Indiespect: Did you have this feeling for yourself as well quite early?
Kieran: It has taken a long time to get good. I think, the new stuff I’m writing now is the best I’ve ever written. It takes years and years of practice and writing more and more songs.
Indiespect: I heard, that you are already working on your next album, even if the last one was only out this April. Are you planning to release it next year?
Kieran: Maybe. I just like writing songs and we thought we want to carry on. People like to consume music a lot quicker now. It was important for us to stay up with the demand and really push forward. I think, people will be surprised at how quickly it comes out.
The third Circa-Waves-Album «What's it like over there?» was released on the 5th April 2019. The next one is already in the making and might be out quicker than everybody thinks.
Indiespect: Will it have the same vibe as «What’s It Like Over There?»
Kieran: It has got elements of the same vibe. I’d say it’s a bit more upbeat. It has got a lot more bigger drum sounds and more electronic drum sounds. Generally, it still sounds like Circa Waves.
Indiespect: When do you have time to write? You seem to be on tour quite a lot.
Kieran: During festival season we only play gigs at the weekends. So, you got five days a week to write. In the week I write all the time, sometimes two songs a day. You've got loads of time to do it.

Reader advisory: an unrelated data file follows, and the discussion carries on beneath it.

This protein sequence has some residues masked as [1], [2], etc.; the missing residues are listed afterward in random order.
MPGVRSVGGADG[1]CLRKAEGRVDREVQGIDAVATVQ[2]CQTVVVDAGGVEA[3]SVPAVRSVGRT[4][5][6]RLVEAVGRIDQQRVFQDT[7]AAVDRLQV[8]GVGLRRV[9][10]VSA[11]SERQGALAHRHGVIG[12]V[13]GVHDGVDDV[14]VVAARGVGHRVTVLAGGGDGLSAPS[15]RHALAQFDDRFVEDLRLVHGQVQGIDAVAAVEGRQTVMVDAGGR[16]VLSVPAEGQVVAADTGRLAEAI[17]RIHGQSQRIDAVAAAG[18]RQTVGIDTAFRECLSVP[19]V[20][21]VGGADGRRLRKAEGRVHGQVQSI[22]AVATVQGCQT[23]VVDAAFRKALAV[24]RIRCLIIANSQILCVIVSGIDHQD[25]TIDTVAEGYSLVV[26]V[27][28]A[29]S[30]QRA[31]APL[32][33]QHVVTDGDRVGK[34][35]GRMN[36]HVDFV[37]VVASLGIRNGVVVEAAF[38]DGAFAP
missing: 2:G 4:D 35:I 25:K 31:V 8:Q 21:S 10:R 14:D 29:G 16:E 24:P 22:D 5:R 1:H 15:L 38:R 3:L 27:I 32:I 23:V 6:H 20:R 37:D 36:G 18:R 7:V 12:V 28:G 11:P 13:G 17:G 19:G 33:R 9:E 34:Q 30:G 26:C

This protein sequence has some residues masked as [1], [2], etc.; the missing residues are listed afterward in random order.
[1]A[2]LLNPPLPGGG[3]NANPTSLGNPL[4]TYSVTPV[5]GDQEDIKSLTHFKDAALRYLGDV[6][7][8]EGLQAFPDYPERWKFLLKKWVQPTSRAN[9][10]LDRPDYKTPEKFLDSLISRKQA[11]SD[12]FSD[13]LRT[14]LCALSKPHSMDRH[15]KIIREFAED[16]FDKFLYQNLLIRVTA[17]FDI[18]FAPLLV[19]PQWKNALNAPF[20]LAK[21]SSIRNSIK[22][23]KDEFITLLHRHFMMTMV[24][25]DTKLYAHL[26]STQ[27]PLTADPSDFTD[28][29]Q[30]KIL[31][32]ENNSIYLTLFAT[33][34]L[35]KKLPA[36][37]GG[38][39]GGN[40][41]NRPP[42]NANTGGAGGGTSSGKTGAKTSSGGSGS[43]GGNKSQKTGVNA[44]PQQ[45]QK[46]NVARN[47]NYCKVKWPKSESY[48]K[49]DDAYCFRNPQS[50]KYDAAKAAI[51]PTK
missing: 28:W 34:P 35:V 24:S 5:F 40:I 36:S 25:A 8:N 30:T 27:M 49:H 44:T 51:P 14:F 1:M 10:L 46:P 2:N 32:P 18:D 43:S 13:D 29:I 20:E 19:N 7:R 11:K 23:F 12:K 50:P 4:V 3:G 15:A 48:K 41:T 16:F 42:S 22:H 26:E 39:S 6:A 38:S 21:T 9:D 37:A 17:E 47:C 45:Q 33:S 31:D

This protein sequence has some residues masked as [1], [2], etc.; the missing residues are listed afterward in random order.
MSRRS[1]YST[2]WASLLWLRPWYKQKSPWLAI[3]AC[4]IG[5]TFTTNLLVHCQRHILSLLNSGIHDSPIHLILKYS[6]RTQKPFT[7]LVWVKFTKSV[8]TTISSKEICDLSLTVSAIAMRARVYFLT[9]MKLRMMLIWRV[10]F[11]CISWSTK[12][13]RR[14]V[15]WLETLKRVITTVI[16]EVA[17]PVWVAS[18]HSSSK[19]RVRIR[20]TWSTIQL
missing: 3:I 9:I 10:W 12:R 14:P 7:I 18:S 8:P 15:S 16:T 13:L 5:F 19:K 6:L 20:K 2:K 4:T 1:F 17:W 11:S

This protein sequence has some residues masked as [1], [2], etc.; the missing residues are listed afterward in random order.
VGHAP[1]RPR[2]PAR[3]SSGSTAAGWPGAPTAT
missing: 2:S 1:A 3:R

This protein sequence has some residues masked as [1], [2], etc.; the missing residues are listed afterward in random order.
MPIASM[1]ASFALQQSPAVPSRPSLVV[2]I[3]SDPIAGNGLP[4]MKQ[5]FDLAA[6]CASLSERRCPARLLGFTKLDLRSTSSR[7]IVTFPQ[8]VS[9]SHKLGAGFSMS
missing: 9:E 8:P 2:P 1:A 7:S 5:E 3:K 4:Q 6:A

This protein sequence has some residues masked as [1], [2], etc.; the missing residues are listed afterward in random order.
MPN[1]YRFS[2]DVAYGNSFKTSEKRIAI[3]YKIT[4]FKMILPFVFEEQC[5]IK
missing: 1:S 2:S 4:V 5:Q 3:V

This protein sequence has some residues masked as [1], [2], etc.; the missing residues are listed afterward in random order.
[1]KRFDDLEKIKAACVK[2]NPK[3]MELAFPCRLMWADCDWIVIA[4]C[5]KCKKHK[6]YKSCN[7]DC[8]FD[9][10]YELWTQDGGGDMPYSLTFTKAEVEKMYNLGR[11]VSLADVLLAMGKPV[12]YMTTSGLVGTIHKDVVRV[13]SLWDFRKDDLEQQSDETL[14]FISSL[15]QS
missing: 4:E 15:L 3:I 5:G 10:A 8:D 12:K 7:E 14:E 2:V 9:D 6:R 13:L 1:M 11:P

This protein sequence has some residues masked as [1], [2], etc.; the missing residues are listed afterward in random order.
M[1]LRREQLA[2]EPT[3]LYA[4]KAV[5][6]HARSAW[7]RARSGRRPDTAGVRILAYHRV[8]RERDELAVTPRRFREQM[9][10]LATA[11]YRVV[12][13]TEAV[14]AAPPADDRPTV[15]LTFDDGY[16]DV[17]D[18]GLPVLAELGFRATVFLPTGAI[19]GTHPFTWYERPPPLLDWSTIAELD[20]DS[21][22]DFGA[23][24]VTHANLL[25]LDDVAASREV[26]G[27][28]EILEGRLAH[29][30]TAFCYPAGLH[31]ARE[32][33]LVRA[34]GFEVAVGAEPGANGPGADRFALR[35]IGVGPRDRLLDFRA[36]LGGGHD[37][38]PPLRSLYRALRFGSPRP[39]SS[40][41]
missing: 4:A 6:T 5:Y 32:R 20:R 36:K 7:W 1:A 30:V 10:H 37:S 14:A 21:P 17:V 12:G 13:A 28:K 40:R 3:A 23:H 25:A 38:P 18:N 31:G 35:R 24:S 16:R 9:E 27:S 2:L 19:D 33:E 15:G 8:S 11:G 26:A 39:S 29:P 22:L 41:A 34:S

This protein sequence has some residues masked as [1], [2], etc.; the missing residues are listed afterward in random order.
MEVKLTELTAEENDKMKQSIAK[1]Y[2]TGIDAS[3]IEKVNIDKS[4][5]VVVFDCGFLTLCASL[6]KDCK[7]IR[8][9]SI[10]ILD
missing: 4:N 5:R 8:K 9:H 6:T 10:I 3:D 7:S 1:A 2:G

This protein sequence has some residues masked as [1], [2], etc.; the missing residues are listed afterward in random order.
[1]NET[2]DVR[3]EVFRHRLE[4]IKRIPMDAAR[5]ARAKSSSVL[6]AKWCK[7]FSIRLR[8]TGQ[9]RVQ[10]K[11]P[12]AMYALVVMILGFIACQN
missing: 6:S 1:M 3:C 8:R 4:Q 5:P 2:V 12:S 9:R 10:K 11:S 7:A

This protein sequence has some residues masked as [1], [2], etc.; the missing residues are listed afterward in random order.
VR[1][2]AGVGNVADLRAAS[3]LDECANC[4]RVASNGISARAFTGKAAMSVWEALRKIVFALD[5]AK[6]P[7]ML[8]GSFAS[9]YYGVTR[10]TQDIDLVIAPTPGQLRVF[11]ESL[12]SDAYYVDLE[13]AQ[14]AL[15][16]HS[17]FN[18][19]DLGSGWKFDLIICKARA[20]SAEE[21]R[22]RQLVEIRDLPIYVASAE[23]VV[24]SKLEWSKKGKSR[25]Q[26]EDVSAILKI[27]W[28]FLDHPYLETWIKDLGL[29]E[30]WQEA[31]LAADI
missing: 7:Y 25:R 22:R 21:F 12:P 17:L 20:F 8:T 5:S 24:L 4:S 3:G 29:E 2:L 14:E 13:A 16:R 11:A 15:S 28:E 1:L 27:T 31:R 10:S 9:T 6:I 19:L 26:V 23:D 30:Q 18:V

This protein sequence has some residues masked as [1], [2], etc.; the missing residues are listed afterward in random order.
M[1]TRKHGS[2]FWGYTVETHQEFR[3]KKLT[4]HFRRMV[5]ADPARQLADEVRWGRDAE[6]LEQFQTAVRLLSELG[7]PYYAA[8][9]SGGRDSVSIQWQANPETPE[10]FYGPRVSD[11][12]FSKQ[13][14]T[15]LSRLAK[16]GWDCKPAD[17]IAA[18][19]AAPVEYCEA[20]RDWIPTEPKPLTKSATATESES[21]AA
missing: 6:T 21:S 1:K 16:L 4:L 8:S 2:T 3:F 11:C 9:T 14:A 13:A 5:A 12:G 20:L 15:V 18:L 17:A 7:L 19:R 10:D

Kieran Shudall strikes his rock pose.
Indiespect: Do you create demo versions with all the instruments already?
Kieran: I demo it up to the point where it could be on the radio or at least I think that it sounds like it could be on the radio. Then we take it to the studio and make it a bit better – and everyone plays on it.
Indiespect: Did you learn to play other instruments or do you create it all with the computer?
Kieran: I can play everything a very average level. So, I’m not very good at anything (laughs).
I can play everything a very average level. So, I’m not very good at anything.
Indiespect: Do you start writing with a guitar?
Kieran: Yeah, with a guitar or a drum loop. Or I just make the whole song musically and then put the lyrics and melody over the top of it. But generally, I make it all on the computer and see what works. That way you can go through a lot of ideas quickly. All the great ideas come quite fast. If I spend too long on something I tend to throw it away and not use it.
Sam Rourke switches from bass to piano on «Times Won't Change Me»
Indiespect: What do you think is the hardest part of writing a song? Is it the lyrics or the melody?
Kieran: Honestly, I think it’s fifty-fifty. A great lyric is nothing without a great melody and a great melody is nothing without a great lyric. The Beatles for example, used a lot of generic lyrics like: I love you, love me do, I wanna hold your hand… But the melodies were amazing. In that sense, maybe the melody is slightly more important for me. But you still need a lyric that someone can relate to and someone can remember. Great lyrics have elements of uniqueness to them. Nothing compares to you is a cool way of saying I love you.